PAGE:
Friday, June 26, 2009

Requirements generation using Remember the Future

My current client needed to get requirements for a new system from people who do not think in terms of functional requirements, use cases, or even user stories. Their understanding of the future hypothetical system was too vague and undefined for those levels of detail.

Instead, I decided to run a session of Remember the Future (RtF). Not only does RtF encourage vision creation, it is also inexpensive and simple to run. The client understood that RtF generates material that then needs to be collated and translated into more "usable" requirements.

The session had good participation from marketing communication, business, and front-line customer interaction folk. The client was surprised by the amount of material that was generated, with about a third of it being directly translatable into requirements.

One of the reasons why Remember the Future is good for this sort of situation where specific detailed requirements are problematic is that by looking back from the successful "reality" of the future and telling us in the past what it is like up there, it leverages the human mind's ability to confabulate.

While confabulation is distressing from a politician explaining their fiascos and amusing in a four-year-old explaining how the dog got on the roof, it forces a pure "blue sky" vision into specifics and tangible details.

We can then derive requirements from the specifics and go back to the participants to check against the "reality" that they imagined.

The material that was not applicable to requirements is also useful because it allows us to set and communicate system boundaries.

Friday, June 5, 2009

Innovation Games in Action

I had the opportunity to work directly with Luke Hohmann, founder of Enthiosys and inventor of Innovation Games, helping to facilitate the sessions he was conducting. The venue was the User Conference of one of his customers, a software company from Austin. The games used were 2020-Vision, Speedboat, and Buy a Feature.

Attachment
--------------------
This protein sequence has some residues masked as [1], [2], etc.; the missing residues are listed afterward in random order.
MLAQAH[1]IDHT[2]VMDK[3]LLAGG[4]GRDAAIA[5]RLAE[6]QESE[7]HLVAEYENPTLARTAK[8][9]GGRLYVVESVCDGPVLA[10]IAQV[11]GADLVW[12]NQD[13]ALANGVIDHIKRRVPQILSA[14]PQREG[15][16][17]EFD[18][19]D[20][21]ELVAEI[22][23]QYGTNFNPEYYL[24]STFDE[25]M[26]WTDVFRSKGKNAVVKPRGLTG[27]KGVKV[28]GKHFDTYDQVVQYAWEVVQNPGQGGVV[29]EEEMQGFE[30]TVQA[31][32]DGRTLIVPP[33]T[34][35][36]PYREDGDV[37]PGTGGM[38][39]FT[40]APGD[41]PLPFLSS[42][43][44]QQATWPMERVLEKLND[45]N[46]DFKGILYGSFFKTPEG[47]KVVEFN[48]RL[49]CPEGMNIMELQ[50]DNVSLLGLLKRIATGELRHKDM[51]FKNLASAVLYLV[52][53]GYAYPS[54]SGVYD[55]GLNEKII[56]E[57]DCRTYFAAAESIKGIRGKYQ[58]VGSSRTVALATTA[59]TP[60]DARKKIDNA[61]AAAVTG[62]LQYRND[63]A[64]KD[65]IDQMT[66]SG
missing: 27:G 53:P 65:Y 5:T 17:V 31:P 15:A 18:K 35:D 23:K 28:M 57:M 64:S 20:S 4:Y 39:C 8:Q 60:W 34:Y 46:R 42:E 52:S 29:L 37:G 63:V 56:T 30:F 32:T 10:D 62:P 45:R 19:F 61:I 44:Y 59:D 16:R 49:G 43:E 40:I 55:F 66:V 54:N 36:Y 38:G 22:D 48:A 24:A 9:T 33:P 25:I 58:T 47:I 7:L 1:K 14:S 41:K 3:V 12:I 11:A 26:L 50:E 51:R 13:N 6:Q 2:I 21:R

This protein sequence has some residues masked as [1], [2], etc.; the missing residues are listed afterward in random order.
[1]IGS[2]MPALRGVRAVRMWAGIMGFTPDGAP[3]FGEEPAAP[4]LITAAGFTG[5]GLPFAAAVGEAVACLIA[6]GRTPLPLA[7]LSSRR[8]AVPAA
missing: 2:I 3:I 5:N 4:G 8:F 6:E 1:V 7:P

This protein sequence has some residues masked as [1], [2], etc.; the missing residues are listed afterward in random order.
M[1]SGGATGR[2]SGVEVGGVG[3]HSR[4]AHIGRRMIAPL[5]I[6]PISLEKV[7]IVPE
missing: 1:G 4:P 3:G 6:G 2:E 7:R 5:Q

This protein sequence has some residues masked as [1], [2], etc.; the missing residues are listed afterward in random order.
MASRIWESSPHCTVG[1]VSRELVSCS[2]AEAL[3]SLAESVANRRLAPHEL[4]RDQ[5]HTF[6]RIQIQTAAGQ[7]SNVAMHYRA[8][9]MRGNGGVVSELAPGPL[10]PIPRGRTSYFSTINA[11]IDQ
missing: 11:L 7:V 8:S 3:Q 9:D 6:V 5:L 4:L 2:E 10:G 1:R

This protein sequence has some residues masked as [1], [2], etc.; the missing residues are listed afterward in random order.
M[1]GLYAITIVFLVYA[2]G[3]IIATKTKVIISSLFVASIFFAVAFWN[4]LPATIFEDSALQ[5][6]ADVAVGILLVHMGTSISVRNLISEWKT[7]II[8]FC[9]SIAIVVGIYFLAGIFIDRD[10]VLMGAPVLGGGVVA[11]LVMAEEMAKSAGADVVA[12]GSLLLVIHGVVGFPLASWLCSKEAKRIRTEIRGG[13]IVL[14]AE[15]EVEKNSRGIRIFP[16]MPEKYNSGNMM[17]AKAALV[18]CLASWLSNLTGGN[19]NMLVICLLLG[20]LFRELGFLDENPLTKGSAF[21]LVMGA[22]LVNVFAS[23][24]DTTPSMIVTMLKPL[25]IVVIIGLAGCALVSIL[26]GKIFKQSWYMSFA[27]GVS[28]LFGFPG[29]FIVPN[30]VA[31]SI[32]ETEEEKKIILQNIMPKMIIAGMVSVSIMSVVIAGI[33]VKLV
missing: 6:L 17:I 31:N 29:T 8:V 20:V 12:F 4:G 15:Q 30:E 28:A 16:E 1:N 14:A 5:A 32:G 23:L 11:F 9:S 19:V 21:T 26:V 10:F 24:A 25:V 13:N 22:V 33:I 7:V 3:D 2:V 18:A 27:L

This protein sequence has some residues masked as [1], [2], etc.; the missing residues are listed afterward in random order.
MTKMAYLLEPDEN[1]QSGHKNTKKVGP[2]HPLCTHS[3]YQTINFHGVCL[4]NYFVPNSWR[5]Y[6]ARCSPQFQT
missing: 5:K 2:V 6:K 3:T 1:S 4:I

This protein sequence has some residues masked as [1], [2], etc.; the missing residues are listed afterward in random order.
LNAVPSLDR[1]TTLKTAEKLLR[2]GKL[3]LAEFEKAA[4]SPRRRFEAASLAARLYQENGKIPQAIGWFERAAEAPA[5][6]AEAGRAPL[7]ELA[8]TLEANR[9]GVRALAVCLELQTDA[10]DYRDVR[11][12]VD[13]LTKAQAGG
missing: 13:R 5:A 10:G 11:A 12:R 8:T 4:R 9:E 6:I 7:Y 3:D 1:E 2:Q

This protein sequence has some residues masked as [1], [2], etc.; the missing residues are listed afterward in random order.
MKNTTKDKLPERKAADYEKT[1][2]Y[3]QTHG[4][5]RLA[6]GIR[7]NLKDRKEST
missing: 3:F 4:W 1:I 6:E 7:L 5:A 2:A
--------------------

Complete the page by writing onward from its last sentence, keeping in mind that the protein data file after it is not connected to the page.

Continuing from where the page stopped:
There was a lot of preparation behind the scenes prior to the event. The users were being asked to provide feedback on the future direction of the product, so time was spent putting together lists of features that could be developed along with descriptions of them, etc.

2020-Vision was used with executive-level customers to prioritize features. This is a more facilitator-focused activity, where participants compare features in pairs deciding "better One, better Two" much like your optometrist does when fitting you for new glasses.

Speedboat was used to identify things in the existing product that people wanted changed or improved. This game begins as an individual-focused activity, as each participant begins by writing down things that they personally don't like. As the game progresses and people see what other people have said more and more interaction occurs.

Buy a Feature is a completely participant-focused activity that simulates a "market" for features that "cost money". Users discuss the features and debate what is worth spending money on. This forces people to combine their money to get expensive features beyond the budget of any one person. This game is a cognitive decision-making triumph, as it leverages Wisdom of Crowds, Prediction Markets, and fun.

At the event was a journalist/observer who noted that despite the apparent chaos of the activities, it was actually quite directed and successful. My response was that Innovation Games events are forms of dynamic, non-linear stability, which is much more robust in the face of random or unexpected events. (The standard example is that of earthquake resistant buildings--fixed and rigid "stability" or designed to sway with the movement of the earth?)